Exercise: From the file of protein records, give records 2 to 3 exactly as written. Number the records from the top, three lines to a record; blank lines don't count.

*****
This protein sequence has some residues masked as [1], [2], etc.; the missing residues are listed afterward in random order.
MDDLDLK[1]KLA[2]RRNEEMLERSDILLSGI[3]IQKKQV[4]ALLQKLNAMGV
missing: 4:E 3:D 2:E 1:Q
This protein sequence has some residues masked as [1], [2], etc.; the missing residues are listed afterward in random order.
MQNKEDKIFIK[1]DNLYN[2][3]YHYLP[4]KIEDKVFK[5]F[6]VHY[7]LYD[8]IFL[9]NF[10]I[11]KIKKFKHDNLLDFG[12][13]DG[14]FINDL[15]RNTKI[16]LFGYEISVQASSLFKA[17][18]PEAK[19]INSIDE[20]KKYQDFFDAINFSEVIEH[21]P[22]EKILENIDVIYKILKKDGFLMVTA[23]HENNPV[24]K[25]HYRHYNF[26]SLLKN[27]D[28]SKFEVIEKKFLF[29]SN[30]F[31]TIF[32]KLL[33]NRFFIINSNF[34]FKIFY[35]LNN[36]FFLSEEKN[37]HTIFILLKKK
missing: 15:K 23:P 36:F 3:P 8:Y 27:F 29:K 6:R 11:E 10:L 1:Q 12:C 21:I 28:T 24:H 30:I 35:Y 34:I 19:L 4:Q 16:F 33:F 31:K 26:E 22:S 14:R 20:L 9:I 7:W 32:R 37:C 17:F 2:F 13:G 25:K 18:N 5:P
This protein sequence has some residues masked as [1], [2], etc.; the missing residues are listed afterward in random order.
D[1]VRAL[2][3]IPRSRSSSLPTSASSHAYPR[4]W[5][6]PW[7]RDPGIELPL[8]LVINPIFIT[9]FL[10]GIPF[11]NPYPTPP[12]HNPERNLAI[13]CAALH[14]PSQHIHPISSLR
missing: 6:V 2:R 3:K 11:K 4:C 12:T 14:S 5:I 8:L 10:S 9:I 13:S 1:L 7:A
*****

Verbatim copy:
This protein sequence has some residues masked as [1], [2], etc.; the missing residues are listed afterward in random order.
MQNKEDKIFIK[1]DNLYN[2][3]YHYLP[4]KIEDKVFK[5]F[6]VHY[7]LYD[8]IFL[9]NF[10]I[11]KIKKFKHDNLLDFG[12][13]DG[14]FINDL[15]RNTKI[16]LFGYEISVQASSLFKA[17][18]PEAK[19]INSIDE[20]KKYQDFFDAINFSEVIEH[21]P[22]EKILENIDVIYKILKKDGFLMVTA[23]HENNPV[24]K[25]HYRHYNF[26]SLLKN[27]D[28]SKFEVIEKKFLF[29]SN[30]F[31]TIF[32]KLL[33]NRFFIINSNF[34]FKIFY[35]LNN[36]FFLSEEKN[37]HTIFILLKKK
missing: 15:K 23:P 36:F 3:P 8:Y 27:F 29:K 6:R 11:E 10:L 1:Q 12:C 21:I 28:T 24:H 30:I 35:Y 34:I 19:L 4:Q 16:F 33:F 31:K 26:E 22:S 14:R 20:L 9:I 7:W 32:R 37:C 17:F 2:F 13:G 25:K 18:N 5:P
This protein sequence has some residues masked as [1], [2], etc.; the missing residues are listed afterward in random order.
D[1]VRAL[2][3]IPRSRSSSLPTSASSHAYPR[4]W[5][6]PW[7]RDPGIELPL[8]LVINPIFIT[9]FL[10]GIPF[11]NPYPTPP[12]HNPERNLAI[13]CAALH[14]PSQHIHPISSLR
missing: 6:V 2:R 3:K 11:K 4:C 12:T 14:S 5:I 8:L 10:S 9:I 13:S 1:L 7:A